Before her death, Betty Friedan openly called herself a “bad-tempered bitch.” She was known for being abrasive, pig-headed and, well, acting “like a man.” In her generation and occasionally in the nostalgic discourse of American traditionalists, she is also known as the bitch who ruined marriage through her all-telling book “The Feminine Mystique.”
After the release of “The Feminine Mystique” revealed the unhappy condition of the majority of middle to upper class educated house wives, the world began to change. Women began to voice their discontent in the home, in the bedroom and in their lack-luster singular role as mothers. The second wave began and women began to demand equality in marriage; they often lost this fight, and divorce became the surrender cry around America.
But Betty never thought of herself as anti-marriage. In fact she once said, her tombstone should read: “She helped make women feel better about being women and therefore better able to freely and fully love men”
Almost four decades after the release of her wave-creating book, America is still grappling with the role of marriage and divorce and often still looking for a ghost of a scapegoat. But a new book by Stephanie Coontz, re-examines the role of “The Feminine Mystique” and Betty Friedan in the changing role of marriage in American society and looks to some other factors to the failure of marriage.
According to Coontz, marriage does not fail because women demanded to be equal and men disagreed; instead marriage often fails because both men and women want equal marriages but society denies them equality. In a society where two breadwinners are the norm, the nuclear family is often left to debate who will be the nurturer as well. When concessions from society aren’t made (think flexible work hours, day cares in workplaces, maternity leave for fathers), the family often breaks from the inflexibility.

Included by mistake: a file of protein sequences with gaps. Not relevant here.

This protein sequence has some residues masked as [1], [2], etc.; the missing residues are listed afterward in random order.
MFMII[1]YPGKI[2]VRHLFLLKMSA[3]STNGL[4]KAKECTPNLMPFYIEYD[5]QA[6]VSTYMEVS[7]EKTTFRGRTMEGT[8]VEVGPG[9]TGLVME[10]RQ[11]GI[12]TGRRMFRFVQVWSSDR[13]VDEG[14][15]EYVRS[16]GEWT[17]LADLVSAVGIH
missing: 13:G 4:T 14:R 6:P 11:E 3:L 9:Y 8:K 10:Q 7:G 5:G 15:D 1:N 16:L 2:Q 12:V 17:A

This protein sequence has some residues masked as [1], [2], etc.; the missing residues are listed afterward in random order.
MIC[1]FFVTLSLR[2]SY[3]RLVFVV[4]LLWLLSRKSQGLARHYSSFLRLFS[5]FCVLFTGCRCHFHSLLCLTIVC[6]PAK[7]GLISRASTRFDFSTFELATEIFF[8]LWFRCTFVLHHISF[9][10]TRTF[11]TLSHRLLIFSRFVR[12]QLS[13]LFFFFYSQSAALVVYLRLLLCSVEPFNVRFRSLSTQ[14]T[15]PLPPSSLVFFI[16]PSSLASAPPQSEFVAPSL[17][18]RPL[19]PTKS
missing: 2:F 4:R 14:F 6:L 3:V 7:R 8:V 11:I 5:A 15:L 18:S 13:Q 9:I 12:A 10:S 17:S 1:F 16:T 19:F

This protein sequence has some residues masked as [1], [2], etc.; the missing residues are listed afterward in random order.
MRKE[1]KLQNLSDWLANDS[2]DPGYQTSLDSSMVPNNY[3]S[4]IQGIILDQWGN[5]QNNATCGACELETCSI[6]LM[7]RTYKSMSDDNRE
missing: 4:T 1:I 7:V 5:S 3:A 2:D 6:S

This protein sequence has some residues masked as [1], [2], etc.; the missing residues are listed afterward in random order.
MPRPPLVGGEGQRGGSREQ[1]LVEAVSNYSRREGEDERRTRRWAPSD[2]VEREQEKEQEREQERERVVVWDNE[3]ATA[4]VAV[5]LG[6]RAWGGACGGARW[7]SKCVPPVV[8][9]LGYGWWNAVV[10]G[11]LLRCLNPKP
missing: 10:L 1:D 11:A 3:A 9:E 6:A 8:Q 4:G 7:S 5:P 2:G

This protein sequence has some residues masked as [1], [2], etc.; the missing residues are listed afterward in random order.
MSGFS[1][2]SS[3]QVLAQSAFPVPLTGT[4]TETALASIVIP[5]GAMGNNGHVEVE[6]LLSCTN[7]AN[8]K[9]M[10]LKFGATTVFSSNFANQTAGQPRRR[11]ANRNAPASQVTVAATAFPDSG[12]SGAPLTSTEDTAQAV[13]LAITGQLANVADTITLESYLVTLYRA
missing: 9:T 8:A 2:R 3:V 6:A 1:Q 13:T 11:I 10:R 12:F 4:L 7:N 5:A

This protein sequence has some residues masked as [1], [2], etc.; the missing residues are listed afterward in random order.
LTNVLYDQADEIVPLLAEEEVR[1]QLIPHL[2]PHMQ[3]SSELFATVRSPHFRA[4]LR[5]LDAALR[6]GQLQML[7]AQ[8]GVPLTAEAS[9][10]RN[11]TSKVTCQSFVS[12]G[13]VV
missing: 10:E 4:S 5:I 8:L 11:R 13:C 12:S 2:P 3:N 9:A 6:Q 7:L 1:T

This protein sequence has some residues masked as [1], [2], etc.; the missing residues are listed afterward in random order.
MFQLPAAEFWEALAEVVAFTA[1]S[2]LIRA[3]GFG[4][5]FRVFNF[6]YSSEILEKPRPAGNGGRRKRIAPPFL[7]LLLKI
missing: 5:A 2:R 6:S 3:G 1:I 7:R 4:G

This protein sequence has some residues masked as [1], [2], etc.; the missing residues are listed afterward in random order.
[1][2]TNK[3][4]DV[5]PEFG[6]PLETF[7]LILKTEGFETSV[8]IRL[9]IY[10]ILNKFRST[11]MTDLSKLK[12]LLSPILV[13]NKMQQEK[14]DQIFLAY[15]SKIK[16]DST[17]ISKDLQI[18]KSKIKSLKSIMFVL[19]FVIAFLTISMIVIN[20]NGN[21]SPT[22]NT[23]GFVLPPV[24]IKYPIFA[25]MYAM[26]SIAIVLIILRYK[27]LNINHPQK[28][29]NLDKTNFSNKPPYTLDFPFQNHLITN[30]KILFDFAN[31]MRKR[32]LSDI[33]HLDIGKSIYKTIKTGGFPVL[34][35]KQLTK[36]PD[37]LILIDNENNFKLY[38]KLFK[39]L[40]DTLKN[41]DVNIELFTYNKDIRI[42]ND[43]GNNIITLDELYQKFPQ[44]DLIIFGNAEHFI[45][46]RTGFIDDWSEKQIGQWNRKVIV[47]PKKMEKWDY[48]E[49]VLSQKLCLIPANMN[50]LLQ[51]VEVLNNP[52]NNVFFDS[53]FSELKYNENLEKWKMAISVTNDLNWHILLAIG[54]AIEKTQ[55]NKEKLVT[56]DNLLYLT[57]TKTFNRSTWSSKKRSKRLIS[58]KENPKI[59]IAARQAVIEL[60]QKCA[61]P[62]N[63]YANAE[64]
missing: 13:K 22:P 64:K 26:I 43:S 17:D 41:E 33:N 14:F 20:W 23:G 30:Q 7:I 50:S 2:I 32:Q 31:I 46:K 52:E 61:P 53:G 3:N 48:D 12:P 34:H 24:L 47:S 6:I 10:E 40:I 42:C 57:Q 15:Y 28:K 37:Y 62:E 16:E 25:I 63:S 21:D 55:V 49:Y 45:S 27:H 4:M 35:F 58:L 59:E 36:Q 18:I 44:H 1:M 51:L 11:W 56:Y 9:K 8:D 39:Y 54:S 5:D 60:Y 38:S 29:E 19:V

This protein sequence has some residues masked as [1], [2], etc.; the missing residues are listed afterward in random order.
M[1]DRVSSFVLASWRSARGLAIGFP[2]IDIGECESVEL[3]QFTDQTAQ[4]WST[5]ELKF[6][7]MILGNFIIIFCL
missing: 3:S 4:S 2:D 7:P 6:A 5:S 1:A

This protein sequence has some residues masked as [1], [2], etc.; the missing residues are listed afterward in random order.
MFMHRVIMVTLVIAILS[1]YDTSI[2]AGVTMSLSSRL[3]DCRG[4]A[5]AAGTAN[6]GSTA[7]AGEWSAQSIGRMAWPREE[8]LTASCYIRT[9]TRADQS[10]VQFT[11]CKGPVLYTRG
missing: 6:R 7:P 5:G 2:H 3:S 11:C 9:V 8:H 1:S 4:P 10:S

Betty was right; happier women make happier marriages. But without some changes in our current social roles and norms, men aren’t the happiest they can be. Today’s crisis isn’t about bored housewives; it is about the pigeon-holed role of the man in society. What marriages needs in a third-wave of feminism or the first wave of meninism. It is time for men to take off the suit, tie and 60-hour work week and be allowed to be the fathers, husbands and friends they deserve to be.